Remember last week when I wrote that the latest "cellphones have infiltrated our prisons!" hoopla was just that, a lot of moral panic cooked up by Big Media and dunderhead politicians?
Check out this article today on the "lost art" of letter writing in prison...Georgia prisons, no less.
In prisons across the country, with their artificial pre-Internet worlds where magazines are one of the few connections to the outside and handwritten correspondence is the primary form of communication, the art of the pen-to-paper letter to the editor is thriving. Magazine editors see so much of it that they have even coined a term for these letters: jail mail.So why would these inmates spend their time writing letters to magazines when they could just pick up their supposed smartphones and send a quick text or email?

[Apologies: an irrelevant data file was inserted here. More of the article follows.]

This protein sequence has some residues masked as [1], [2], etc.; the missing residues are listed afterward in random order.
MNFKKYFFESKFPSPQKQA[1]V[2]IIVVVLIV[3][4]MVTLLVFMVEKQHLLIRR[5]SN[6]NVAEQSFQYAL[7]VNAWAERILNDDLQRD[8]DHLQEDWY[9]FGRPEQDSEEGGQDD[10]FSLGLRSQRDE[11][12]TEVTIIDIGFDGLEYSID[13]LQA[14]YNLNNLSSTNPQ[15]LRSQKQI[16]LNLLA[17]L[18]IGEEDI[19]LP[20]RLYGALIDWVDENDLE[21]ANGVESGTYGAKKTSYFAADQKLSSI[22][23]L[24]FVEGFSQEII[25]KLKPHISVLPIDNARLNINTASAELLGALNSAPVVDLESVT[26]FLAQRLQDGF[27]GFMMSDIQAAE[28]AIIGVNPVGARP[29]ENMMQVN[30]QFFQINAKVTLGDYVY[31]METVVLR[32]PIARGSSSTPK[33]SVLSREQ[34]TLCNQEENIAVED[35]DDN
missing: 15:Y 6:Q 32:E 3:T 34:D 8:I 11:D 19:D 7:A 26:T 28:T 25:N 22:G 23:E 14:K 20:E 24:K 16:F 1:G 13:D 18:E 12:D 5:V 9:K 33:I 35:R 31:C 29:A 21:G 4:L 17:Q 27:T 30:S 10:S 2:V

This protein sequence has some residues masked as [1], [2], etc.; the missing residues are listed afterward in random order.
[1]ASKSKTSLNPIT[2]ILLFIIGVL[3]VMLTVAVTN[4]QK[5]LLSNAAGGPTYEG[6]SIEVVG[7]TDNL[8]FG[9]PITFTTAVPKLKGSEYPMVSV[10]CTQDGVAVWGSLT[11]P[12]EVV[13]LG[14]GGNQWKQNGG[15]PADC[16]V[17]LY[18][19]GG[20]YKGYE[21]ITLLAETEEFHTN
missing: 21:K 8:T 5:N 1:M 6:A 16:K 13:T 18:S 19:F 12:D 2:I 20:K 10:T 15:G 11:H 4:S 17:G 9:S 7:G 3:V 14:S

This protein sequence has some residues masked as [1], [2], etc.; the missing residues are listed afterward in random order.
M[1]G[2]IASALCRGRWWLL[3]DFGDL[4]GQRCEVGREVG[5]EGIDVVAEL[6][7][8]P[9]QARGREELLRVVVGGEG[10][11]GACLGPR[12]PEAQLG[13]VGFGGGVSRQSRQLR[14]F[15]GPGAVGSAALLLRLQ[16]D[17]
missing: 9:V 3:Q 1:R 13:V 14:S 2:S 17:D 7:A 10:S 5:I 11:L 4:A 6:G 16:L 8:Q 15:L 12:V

To the Georgia Department of Corrections he is inmate No. 544319, in prison on a five-year sentence for drug possession. But to the editors of Maxim, he is Mike Bolick, a faithful reader and regular letter writer who has loopy penmanship and an eye for beautiful cover models.
Prisoners send handwritten letters not out of any romantic attachment to the old-fashioned craft of letter writing but out of necessity. Many prisons do not allow inmates access to computers. And prisons that do hardly ever allow inmates access to the Internet or to conventional e-mail systems. In California, for example, prisoners are not permitted e-mail contact.I'll just quote myself: "the notion that prisoners are sitting around on Facebook or Twitter, orchestrating crimes, planning riots, and instituting strikes is silly."
But read the article anyway. What it does a fine job of illustrating is the degree to which prisons go to censor incoming mail for inmates, particularly combing through issues of magazines to check for possible incendiary stories. It illustrates a point I make in 3150 every semester: despite the Constitutional mirage, when you are in prison, your rights stop at the prison gate.